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Think spring!

vegetables food gardenBy Roxanne M. Moore
Special to the Michigan Citizen

The weather we have been experiencing in Detroit has been downright frigid. Snow and ice is covering everything. These months have been hard — leaving us indoors due to the extreme cold and hazardous roadways. This is a prime opportunity to think of warmer, greener days! Spring — when the robins return and the crocuses bloom — is a time to look forward to and envision what those balmier days of our future will produce.

This is the time to plan your garden to be the best so far, or the first of many bountiful seasons. What would you like to see in your kitchen garden? Lettuce, broccoli, greens, cabbage, onions, tomatoes, herbs, flowers, the possibilities are virtually endless. Maybe you want to start a market garden and get a little cash for your investment of time and care. Imagine harvesting and selling fresh produce to your neighbor and community members. It is beneficial to the community to have many people producing food to increase access and availability all around us.

For inspiration you can order catalogs for free from places like Johnny’s Selected Seeds, Seeds of Change, Mountain Rose Herbs and High Mowing Organic Seeds, which have vibrantly colored magazines full of information. You can rest assured if you order from them you are getting safe, untreated seeds, as they have signed the Safe Seed Pledge they do not knowingly buy or sell genetically engineered or modified seeds or plants. Look for varieties that will suit your needs. Be sure to take note of how long they take to grow and how much space you will need to properly plan the space you will be using.

When you have an idea of the plants you would like to see in your garden, take some time to doodle. Draw out the space you will be using. Measure the approximate space you will need for each crop. Will the crop be there for the duration for the season? For example, if you plant carrots in spring, once you harvest them you can plant potatoes in that spot. The ground will be loose and prime for the tubers to root and flourish.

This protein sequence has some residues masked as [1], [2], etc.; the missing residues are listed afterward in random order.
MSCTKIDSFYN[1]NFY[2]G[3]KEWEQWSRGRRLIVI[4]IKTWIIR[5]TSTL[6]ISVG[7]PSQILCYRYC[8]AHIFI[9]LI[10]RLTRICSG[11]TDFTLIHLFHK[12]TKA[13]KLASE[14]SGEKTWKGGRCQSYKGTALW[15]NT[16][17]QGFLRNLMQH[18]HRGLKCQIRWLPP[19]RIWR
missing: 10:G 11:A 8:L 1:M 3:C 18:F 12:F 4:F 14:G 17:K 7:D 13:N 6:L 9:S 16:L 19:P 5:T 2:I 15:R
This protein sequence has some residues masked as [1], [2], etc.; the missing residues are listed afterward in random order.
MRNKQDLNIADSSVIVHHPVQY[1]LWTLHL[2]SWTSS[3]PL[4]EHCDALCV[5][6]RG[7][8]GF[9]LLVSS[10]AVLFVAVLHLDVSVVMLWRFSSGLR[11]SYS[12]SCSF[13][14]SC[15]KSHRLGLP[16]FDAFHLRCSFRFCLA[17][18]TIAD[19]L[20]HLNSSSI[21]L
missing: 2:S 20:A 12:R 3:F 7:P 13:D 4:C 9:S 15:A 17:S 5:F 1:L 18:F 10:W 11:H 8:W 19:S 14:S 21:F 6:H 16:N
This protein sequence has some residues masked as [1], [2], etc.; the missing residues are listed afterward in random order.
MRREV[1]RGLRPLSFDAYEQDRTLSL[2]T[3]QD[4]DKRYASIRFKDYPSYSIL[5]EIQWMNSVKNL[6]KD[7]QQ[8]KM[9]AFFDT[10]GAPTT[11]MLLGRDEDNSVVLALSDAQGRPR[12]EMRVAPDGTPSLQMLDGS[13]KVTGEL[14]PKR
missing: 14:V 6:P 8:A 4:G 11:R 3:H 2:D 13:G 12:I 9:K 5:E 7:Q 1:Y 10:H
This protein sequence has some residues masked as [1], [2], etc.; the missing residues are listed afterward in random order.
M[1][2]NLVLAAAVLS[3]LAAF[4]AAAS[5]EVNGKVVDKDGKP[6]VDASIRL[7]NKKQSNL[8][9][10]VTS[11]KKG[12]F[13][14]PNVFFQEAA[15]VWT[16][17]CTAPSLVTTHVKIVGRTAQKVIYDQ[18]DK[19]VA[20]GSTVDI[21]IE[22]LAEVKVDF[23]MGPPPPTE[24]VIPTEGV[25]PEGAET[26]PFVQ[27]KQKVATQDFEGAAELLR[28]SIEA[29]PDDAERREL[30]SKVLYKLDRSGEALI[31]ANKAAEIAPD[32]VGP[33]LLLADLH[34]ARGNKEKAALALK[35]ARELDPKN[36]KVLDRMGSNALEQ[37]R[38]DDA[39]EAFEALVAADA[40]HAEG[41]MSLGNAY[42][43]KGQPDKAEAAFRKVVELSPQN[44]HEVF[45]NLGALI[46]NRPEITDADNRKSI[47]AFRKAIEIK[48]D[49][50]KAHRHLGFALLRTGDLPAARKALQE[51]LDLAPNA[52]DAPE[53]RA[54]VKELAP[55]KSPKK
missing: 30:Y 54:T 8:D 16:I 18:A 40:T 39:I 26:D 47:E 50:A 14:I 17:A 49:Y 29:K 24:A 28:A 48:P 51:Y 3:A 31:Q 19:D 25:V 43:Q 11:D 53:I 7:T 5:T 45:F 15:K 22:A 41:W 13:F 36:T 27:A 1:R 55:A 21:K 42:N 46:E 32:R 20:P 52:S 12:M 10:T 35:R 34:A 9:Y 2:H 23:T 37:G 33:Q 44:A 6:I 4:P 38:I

Think of aesthetics: How pretty will flowers and herbs be with attracting beneficial insects — beautiful butterflies and pollinating honeybees — as well as pleasing your eyes as you tend your space. Factor in row space and walking areas to get in there to cultivate and weed.

Now devise a schedule. A calendar is useful to mark: the dates you will start cultivating land to prepare garden beds; the dates you will start seeds if you are transplanting; the dates you will plants seeds or plants; and the approximate date you expect your harvest to begin. This is another way to envision what the year will look like and what you can expect to have for holiday gatherings and parties that you will surely want to showcase your homegrown bounty.

God willing, the ground will be warm enough to work in mid to late March. At this time you can get out there and see if your sketches match to actual land scheme. You can get your soil tested a few weeks before planting to be sure it’s safe. Check with Michigan State University’s extension office in Wayne County at 734.721.6576 for a home soil test kit. Don’t fret if the test comes back unfavorable. An easy solution is to build raised beds and import soil and compost for a nominal price and plant away.

Your research will teach you those plants you can grow from seed, and those, like tomatoes, which because of time restraints and plant preference, you will want to start from transplant. A transplant is a young plant that has been given a chance to grow to a moderate size before planting in the ground. You can purchase transplants from the Eastern Market, and home improvement stores when we near planting season. You may also choose to start your own transplants at home. This involves a little more effort, but with the use of household items, a little potting soil, lights and your attention, it can be satisfying and rewarding to know you guided your plants from seed to harvest.

The Garden Resource program, facilitated by Keep Growing Detroit is a valuable opportunity for the novice to experienced gardener. For a low cost, you will receive seeds, and transplants throughout the growing season. The program also offers discounted educational classes to members as well as a quarterly newsletter and much more. Go to detroitagriculture.net for an application or contact them by phone at 313.757.2635 for more information.

There is so much to think about and prepare for in these winter months, let your mind explore the possibilities. It just might give you that warmth you need.

Roxanne Moore works with Earthworks Urban Farm and is a member of the Detroit Food Policy Council.

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